The Nursing Education and Technology Project (NEAT) repository was developed as a collaborative effort between 10 schools of nursing across the U.S. as a means to address common teaching and learning needs related to Patient Safety and Health Disparities. To view the learning modules, users must first create a free account. To view the lessons below, once logged in, click on “preview this learning object”.
|Beyond the Five Rights: Medication Administration Safety||http://webcls.utmb.edu/neat/loprop.asp?loid=587|
|Culture of Safety: Part One- Moving Beyond Blame||http://tlcprojects.org/NEAT/CultureSafety_P1.swf|
|Culture of Safety: Part Two-Culture Change||http://webcls.utmb.edu/neat/loprop.asp?loid=668|
|Culture of Safety: Why Do Things Go Wrong||http://webcls.utmb.edu/neat/loprop.asp?loid=960|
|Culture of Safety: The Role of Nurses||http://webcls.utmb.edu/neat/loprop.asp?loid=961|
|Raising a Red Flag: Reporting Near Misses in Health Care||http://webcls.utmb.edu/neat/loprop.asp?loid=986|
The Quality and Safety Monitor Assignment submitted by Laurie J. Palmer, MS, RN, AOCN provides a structured checklist which allows the student nurse an opportunity to analyze potential and actual risks which affect the provision of safe care, communicate observations related to safety hazards, and to value one’s role in preventing error.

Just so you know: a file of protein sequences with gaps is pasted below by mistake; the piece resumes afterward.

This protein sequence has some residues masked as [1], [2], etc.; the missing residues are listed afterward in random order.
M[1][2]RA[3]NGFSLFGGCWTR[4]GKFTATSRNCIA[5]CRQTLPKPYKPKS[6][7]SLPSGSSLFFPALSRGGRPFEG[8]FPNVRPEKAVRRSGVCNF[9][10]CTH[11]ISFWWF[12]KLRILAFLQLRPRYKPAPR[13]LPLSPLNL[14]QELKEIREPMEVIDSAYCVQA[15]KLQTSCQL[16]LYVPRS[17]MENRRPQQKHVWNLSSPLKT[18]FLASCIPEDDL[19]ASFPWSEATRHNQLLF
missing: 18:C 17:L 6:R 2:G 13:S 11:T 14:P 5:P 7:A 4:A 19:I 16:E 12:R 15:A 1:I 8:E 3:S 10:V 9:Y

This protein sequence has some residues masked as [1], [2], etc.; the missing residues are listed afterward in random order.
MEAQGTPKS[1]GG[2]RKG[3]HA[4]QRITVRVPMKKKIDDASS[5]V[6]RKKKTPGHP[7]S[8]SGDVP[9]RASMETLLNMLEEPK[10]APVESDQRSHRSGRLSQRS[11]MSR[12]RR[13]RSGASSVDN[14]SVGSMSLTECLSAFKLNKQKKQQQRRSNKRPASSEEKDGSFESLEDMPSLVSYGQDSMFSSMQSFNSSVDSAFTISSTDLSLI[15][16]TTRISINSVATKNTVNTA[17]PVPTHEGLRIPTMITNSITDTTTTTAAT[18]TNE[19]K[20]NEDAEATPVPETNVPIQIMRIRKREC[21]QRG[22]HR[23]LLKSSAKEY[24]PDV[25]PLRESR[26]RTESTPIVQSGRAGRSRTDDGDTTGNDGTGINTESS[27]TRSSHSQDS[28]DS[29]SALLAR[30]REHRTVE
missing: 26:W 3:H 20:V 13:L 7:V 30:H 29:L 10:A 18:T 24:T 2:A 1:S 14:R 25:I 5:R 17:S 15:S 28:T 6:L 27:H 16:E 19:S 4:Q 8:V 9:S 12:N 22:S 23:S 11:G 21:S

This video is located on the NurseTim site, created by Karen Rotolo, MSN, RN and Debbie Riggs, MSN, RN, CCRN who are on the faculty at the Mercy College of Nursing and the University of Pittsburgh Medical Center. They collaborated on the development of the QSEN strategy expanding SBAR as a communication strategy. This activity, created for medical surgical nursing students, can be completed in the conference setting.
The North Carolina Board of Nursing has extensive training regarding the concept of a “Just Culture”. The site has a list of concepts and definitions, in addition to a “Compliant Evaluation Tool”.